In one embodiment, storage controller 110 may be configured to execute read optimization processes for optimizing the various volumes and mediums stored in system 100. In some embodiments, storage controller 110 may be configured to execute multiple read optimization processes simultaneously, with each process optimizing a separate volume. When performing a read optimization process, storage controller 110 may select read-only mediums for optimizing rather than optimizing at the volume or anchor medium level of the medium hierarchy. By optimizing read-only mediums lower down in the medium hierarchy, user operations (e.g., snapshots, xcopy operations) can still target the volumes which include these mediums. IN such embodiments, user operations target the top level of the medium hierarchy of the volume while read optimization targets levels below the top level of the medium hierarchy of the volume. Therefore, user operations can run simultaneously with read optimization operations since these operations target different mediums in the medium hierarchy.

Network 120 may utilize a variety of techniques including wireless connection, direct local area network (LAN) connections, wide area network (WAN) connections such as the Internet, a router, storage area network, Ethernet, and others. Network 120 may further include remote direct memory access (RDMA) hardware and/or software, transmission control protocol/internet protocol (TCP/IP) hardware and/or software, router, repeaters, switches, grids, and/or others. Protocols such as Fibre Channel, Fibre Channel over Ethernet (FCoE), iSCSI, and so forth may be used in network 120. The network 120 may interface with a set of communications protocols used for the Internet such as the Transmission Control Protocol (TCP) and the Internet Protocol (IP), or TCP/IP.

Client computer systems 115 and 125 are representative of any number of stationary or mobile computers such as desktop personal computers (PCs), servers, server farms, workstations, laptops, handheld computers, servers, personal digital assistants (PDAs), smart phones, and so forth. Generally speaking, client computer systems 115 and 125 include one or more processors comprising one or more processor cores. Each processor core includes circuitry for executing instructions according to a predefined general-purpose instruction set. For example, the x86 instruction set architecture may be selected. Alternatively, the ARM®, Alpha®, PowerPC®, SPARC®, or any other general-purpose instruction set architecture may be selected. The processor cores may access cache memory subsystems for data and computer program instructions. The cache subsystems may be coupled to a memory hierarchy comprising random access memory (RAM) and a storage device.

It is noted that in alternative embodiments, the number and type of client computers, storage controllers, networks, storage device groups, and data storage devices is not limited to those shown in FIG. 1. At various times one or more clients may operate offline. In addition, during operation, individual client computer connection types may change as users connect, disconnect, and reconnect to system 100. Further, the systems methods described herein may be applied to directly attached storage systems or network attached storage systems and may include a host operating system configured to perform one or more aspects of the described methods. Numerous such alternatives are possible and are contemplated.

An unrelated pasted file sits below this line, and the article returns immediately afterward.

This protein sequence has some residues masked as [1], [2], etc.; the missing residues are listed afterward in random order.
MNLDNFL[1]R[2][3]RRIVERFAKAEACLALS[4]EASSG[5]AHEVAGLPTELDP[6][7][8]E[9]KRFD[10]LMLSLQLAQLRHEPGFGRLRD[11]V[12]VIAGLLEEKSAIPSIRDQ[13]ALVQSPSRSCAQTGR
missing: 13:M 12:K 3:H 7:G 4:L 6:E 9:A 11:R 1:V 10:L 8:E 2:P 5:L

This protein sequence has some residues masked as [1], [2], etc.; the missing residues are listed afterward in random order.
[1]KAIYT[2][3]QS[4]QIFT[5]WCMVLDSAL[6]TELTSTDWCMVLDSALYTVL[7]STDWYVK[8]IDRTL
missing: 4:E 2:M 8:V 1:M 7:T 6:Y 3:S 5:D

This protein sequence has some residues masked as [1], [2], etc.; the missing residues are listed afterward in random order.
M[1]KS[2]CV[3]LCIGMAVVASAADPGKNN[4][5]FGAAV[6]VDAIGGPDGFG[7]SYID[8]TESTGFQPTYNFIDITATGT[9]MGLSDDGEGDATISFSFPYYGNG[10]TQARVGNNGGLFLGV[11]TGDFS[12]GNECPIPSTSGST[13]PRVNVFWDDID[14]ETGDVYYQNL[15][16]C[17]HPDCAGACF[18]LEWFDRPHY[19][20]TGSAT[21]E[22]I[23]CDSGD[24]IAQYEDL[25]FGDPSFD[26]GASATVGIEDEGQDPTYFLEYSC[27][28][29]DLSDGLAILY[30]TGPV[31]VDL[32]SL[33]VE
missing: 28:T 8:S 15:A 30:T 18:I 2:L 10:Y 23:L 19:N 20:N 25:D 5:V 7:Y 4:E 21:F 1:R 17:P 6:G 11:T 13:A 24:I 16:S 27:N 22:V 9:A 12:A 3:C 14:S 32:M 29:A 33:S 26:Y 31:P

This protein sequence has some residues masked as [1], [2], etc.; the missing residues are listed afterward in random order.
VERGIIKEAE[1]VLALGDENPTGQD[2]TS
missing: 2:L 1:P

Referring now to FIG. 2, a block diagram illustrating a directed acyclic graph (DAG) 200 of mediums is shown. Also shown is a volume to medium mapping table 205 which shows which anchor medium a volume maps to for each volume in use by a storage system. Volumes may be considered pointers into graph 200.

It is noted that the term “volume to medium mapping table” may refer to multiple tables rather than just a single table. Similarly, the term “medium mapping table” may also refer to multiple tables rather than just a single table. It is further noted that volume to medium mapping table 205 is only one example of a volume to medium mapping table. Other volume to medium mapping tables may have other numbers of entries for other numbers of volumes.

Each medium is depicted in graph 200 as three conjoined boxes, with the leftmost box showing the medium ID, the middle box showing the underlying medium, and the rightmost box displaying the status of the medium (RO—read-only) or (RW—read-write). Read-write mediums may be referred to as active mediums, while read-only mediums may represent previously taken snapshots. A snapshot may be defined as the state of a logical collection of data (e.g., volume, medium, etc.) at a given point in time. Within graph 200, a medium points to its underlying medium. For example, medium 20 points to medium 12 to depict that medium 12 is the underlying medium of medium 20. Medium 12 also points to medium 10, which in turn points to medium 5, which in turn points to medium 1. Some mediums are the underlying medium for more than one higher-level medium. For example, three separate mediums (12, 17, 11) point to medium 10, two separate mediums (18, 10) point to medium 5, and two separate mediums (6, 5) to medium 1. Each of the mediums which is an underlying medium to at least one higher-level medium has a status of read-only.